Title: Re: The Giving Tree (or Angel Tree)
Post by: Yvaine on January 08, 2013, 02:05:59 PM
All I could think was that poor kid having Christmas in a shelter with his family, no home, mom out of work, and hoping against hope that maybe a miracle would happen.  The story does have a mostly happy ending.  I told my mom I would see about getting the kid some sort of hand held game from Walmart or something like that.  My grandma had sent me her usual large check for Christmas.  I went down to the local used gaming shop and asked the owner (who was a coworker of mine) if he had any used Playstations for sale and I explained what it was for.  He said he didn't as it was really close to Christmas, but he'd let me know.  Christmas Eve he called me and said someone had brought in a Playstation that was broken and out of warranty.  The guy didn't want to have it fixed and traded it in for some games.  The game shop owner was really good at fixing the consoles so he fixed it up and called me.  The Angel Tree kid did not get a Playstation2, but he did get a Playstation with a gift card for games.  I even found a box for a really cheap game so my mom wouldn't know.  We also got them the coats and I think stockings stuffed full with little things.

Awww, now that sounds really great.  :) You did a good thing.
Title: Re: The Giving Tree (or Angel Tree)
Post by: Lynn2000 on January 08, 2013, 02:32:25 PM
I think I remember seeing threads on this before, maybe last year, and someone pointed out that at least for teens, a lot of gifts just are more expensive, especially if they aren't into books. I think a similar idea was discussed in the recent thread about equal giving among, say, one's grandchildren--you can get a 5-year-old a great toy for $10, but if you feel you can then only spend $10 on the 15-year-old, it's probably not going to buy them a gift of comparable "awesomeness" to the 5-year-old's. So people should at least think about that before they start buying gifts.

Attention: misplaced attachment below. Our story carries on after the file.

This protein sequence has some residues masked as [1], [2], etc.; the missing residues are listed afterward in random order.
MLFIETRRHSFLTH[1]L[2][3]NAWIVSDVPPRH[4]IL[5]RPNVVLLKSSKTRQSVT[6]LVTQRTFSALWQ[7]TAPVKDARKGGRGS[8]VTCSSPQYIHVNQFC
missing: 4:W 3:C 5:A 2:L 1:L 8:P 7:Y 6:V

I don't see anything wrong with the charity in charge having guidelines or limits on what the kids should write down; I mean, if you think about it, the wish from the kid in the OP for a job and a house for his family isn't exactly something a person can buy for them, either. It makes the Xbox look quite reasonable in comparison. So it seems like this charity didn't have anyone nudging the kids in a particular direction, and what that can result in is wishes that simply aren't going to be fulfilled--whether it's something no one can grant, like a job for a parent, or just something outside the price range of most people, like a video game system. I certainly don't think the kid was rude to wish for the things he wanted; if anything, the charity was unwise to not have rules about tempering the kids' requests to make it more likely they'd be fulfilled.

I think if you (general) don't like the items on the card, put it back and take another; or, if it's too late to take another, try to fulfill them as best you can in the charitable spirit of the situation. Even if you get the kid "generic" stuff (because the stuff they asked for was too unrealistic), at least they're getting something, when before they would've gotten nothing. If it's just going to cause you stress and angst to fulfill the charitable donation, just don't even get started with it.
Title: Re: The Giving Tree (or Angel Tree)
Post by: Onyx_TKD on January 08, 2013, 04:47:29 PM
I expect people choosing tag from those trees to read over the tags before they take them, and to take one only if they are able and willing to provide a gift they think will please the child. There's no obligation to give everything asked for, or exactly what was requested, but if you're not willing to shop for gifts you think they'll enjoy based on the tag, then IMO you should leave that tag for someone else. My mom and I used to pick one or more children every year and we usually spent quite a while looking over the tags, looking at their ages and requests to see which we'd best be able to shop for. We usually passed up the ones with only expensive gift requests because it just wasn't in our budget, but we left them on the tree for anyone else who was willing to fulfill them.